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Ownership and Self-Organizing Teams

25 June 2013

One of the principles of the Agile Manifesto is, "Build projects around motivated individuals. Give them the environment and support they need, and trust them to get the job done."

The general belief is that a self-organizing team has enhanced ability to produce high-quality working software efficiently. But how often are we able to create such an environment, where the teams are motivated and take full accountability for the work they do? How often do we see high-performing teams?

Is it only the Scrum team that's responsible for self-organization? What is the role of management in developing self-organizing teams that feel a sense of ownership and responsibility?

My experience with self-organizing teams is that two essential ingredients are necessary for their success:
  1. Management trusts and gives freedom to the Scrum teams to take full ownership of their projects.
  2. The Scrum teams take that freedom and use it to foster a culture of autonomy that enhances their ability to become a high-performing team.
Let's talk about scenarios in which one of these ingredients is missing, and how that impacts a team's self-organization.
Scenario 1: The Scrum team isn't ready to take ownership.
Management gives responsibility and ownership to a Scrum team and trusts it to deliver projects. However, the Scrum team is not ready to take on that ownership.

Possible causes for this behavior include:
  • The team is used to command and control, and it has a hard time making decisions that normally were taken by the manager.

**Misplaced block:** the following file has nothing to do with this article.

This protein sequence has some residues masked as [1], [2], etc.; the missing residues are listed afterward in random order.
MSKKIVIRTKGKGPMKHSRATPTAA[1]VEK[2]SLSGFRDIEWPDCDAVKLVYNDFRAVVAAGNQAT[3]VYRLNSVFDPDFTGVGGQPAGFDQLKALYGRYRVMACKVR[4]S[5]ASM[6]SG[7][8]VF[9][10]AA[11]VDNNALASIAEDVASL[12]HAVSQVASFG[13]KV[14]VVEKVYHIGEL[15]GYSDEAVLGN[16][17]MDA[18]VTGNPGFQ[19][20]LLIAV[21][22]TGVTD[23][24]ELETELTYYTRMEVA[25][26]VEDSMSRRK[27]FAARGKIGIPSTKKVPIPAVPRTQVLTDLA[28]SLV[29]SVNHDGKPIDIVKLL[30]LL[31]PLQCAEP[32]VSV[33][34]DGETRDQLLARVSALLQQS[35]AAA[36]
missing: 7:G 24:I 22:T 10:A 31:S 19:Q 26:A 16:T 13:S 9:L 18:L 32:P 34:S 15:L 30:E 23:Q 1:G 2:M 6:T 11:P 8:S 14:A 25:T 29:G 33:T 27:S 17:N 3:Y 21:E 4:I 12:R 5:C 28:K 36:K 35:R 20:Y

• The team consists of new members and is still in a formative stage, struggling to make collective team decisions.
  • Heroism is prevalent, which makes it difficult for the team to make consensus-based decisions rather than specialists-driven decisions.
  • Each team member relies on the others to do the work, due to competency problems or complacency (someone else will take care of it).
  • Everyone is too comfortable doing their individual pieces of the overall work.
Experienced Agile coaches or ScrumMasters embedded in the team can help with the initial transition to self-organization and help the team members cultivate Agile values and principles. Focusing on the positives of the team's dynamics, and making small improvements to the team's work, does encourage the team to make collective decisions and learn which activities provide the foundation for self-organization.
Scenario 2: Management isn't ready to give ownership to the team.
When management isn't willing to give control to the Scrum team (even if it claims that it's doing so), we have to look at possible reasons why:
  • Management is not aware of Agile principles and the importance of teamwork, and it sees no value in giving control to the team.
  • Management fears the loss of the status quo, feeling themselves to be less empowered if decision making is left up to the team.
  • A culture of micromanagement is deeply rooted within the organization.
Changes in HR policies that include clearly describing the role of managers can be an important step in such cases, so that managers don't feel insecure about their futures in an Agile organization.

The team, for its part, can be proactive, taking initiative and delivering frequently with high-quality software, to influence change in the mind-set of management.

Again, an Agile coach can help management understand the importance of self-organization in Agile teams. Such a coach can support managers in their transition from a command-and-control role to embracing a a servant-leadership attitude.

Management and Scrum teams need to support each other in this journey. It is important for both to succeed in building a high-performing, self-organizing culture within the organization.

Opinions represent those of the author and not of Scrum Alliance. The sharing of member-contributed content on this site does not imply endorsement of specific Scrum methods or practices beyond those taught by Scrum Alliance Certified Trainers and Coaches.

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